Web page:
Shhh! This recipe for forgiveness is a family secret, and it pairs really well with Vayishlach. (Yes, this too is Torah.)
In the smash Broadway musical “Wicked,” we learn an important Torah lesson from Elphaba and Glinda. At a touching moment when they realize what they’ve learned from one another, they sing “Because I knew you, I have been changed for good.” These two characters start out as rivals who judge each other on first impressions alone. But as the story progresses, the audience sees their relationship change.
Brothers Jacob and Esau have a history much like Elphaba and Glinda. They begin their journey at their birth, Esau favored by one parent, Jacob by the other. Jacob seems to win the favor of his mother easily and goes along with whatever plan she sets forth. When this plan takes the blessing meant for Esau away from him, Esau turns on Jacob, forcing Jacob to run away. This week’s parshah, Vayishlach, brings the brothers together again. The last time these two were together, Esau didn’t care much for his birthright blessing until it had been given to Jacob, and Jacob didn’t care much about his brother’s right to the blessing until his brother threatened to kill him. Now, 20 years or so later we find the brothers on a path to meet again. Both are now married and are fathers of large clans, and both have large flocks with them.
Cartoons have a clever way of symbolizing the two inclinations that each of us has within us. They place the tiny image of an angel on one shoulder and a devil on the other. Our rabbis refer to this as the yetzer hatov, the inclination to dogood, and the yetzer harah, theinclination to do evil. These are considered the primary forces that tug on our consciences each time we are faced with a decision. Of course,there’s a whole spectrum of emotions that influence our decisions.
Weare lifelong decision makers. Adam andChavah, the first people in Gan Eden,were faced with decisions. Chavah had asnake pushing her to make a bad choice, and she chose to eat the fruit of thetree. Abraham, the first monotheist, isfaced with many decisions, from the choice to listen to God and go to a newland, to deciding between his two wives and sons as Sarah, Hagar, Isaac andIshmael can no longer live together. Esau, Jacob’s older brother, also has to choose between doing what isright and what feels good at the time when he sells his birthright. Each of these biblical figures has been tornbetween right and wrong, between pleasure and pain.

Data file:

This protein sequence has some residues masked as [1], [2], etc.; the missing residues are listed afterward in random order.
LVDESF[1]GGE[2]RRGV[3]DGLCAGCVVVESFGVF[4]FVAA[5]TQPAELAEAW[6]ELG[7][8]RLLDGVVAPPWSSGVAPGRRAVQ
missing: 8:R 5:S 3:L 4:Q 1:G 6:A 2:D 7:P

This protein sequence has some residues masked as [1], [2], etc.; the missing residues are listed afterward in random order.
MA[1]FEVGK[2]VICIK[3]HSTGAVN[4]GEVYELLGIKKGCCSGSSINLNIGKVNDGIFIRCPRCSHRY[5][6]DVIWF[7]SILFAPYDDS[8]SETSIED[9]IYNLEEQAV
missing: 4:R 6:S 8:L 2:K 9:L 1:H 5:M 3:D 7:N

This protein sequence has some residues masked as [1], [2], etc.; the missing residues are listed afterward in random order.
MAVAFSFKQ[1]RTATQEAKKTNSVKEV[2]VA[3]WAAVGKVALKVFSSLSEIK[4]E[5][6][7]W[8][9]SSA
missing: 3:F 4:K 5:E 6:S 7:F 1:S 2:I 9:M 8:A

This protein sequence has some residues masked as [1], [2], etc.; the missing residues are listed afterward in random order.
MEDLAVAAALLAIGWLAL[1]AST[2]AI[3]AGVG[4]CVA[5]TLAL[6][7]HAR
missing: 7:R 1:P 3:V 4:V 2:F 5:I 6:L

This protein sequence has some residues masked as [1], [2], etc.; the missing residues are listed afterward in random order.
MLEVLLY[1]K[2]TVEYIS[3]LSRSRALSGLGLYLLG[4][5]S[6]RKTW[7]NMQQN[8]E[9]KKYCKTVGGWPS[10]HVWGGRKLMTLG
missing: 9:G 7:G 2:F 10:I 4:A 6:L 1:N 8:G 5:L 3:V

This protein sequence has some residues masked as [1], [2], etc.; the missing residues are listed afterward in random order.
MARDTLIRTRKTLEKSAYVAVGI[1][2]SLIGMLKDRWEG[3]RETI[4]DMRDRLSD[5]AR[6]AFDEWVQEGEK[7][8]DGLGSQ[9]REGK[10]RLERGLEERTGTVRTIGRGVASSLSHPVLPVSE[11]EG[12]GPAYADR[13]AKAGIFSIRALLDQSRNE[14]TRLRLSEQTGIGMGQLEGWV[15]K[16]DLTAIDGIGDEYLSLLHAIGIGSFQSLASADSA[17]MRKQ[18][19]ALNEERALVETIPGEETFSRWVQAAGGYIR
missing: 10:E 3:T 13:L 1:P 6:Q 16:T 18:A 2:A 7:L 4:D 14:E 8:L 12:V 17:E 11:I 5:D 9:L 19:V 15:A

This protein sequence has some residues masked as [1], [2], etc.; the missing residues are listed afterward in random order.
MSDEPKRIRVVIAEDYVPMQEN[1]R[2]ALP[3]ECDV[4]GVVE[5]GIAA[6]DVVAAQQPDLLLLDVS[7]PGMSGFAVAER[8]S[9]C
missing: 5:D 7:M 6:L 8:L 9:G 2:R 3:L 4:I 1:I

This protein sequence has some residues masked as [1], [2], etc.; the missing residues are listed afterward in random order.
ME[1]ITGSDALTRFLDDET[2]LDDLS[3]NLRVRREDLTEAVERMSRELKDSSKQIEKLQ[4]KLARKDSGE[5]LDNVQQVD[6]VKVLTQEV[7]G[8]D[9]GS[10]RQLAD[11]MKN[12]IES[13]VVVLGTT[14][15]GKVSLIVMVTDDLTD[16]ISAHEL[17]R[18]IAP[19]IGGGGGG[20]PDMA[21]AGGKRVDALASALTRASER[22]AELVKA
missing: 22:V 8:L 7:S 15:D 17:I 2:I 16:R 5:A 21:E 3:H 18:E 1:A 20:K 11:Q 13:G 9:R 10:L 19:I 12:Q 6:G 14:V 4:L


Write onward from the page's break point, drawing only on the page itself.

This week, parshat Vayishlach shows us that Jacob is no different. Jacob ispreparing to see his brother for the first time since he was forced to run awayafter receiving the blessing of the first born. The imagery leading up to this meeting shows us Jacob torn betweenextremes both physically and mentally. And Jacob must choose between listening to his mother, lying to hisfather, and receiving the blessing as an imposter or holding true to what isright, not deceiving his father, and risk being history’s first son todisappoint his mother. In this week’s parshah, Jacob is again torn between hisphysical needs and the subconscious fight he has with God as his hip socket iswrenched. Then finally, we see Jacobhaving to divide his family in preparation for meeting his brother.
Afterhis godly encounter, Jacob’s name is changed to Yisrael, “he who wrestles with God.” This wrestling is different from thedivisions and fighting we have seen prior with Jacob. In this part of the text, Jacob makesdecisions not based on his own gain or loss, but based on what will betterserve his entire family. Jacob is nolonger forced to divide himself between doing what his mother asks and doingwhat he feels is right. Instead, hemakes his decisions based on what will bring him the most completion. As he moves his family into two separatecamps, he does this not to save one over the other but to protect themboth.
Decision making can often leave us feeling torn, with thegood inclination on one shoulder and the evil intent on the other. Our parshah teaches us that while it can be difficult to do the right thing, the wrestling that comes with making the decision is what helps keep us balanced and focused on being true to ourselves.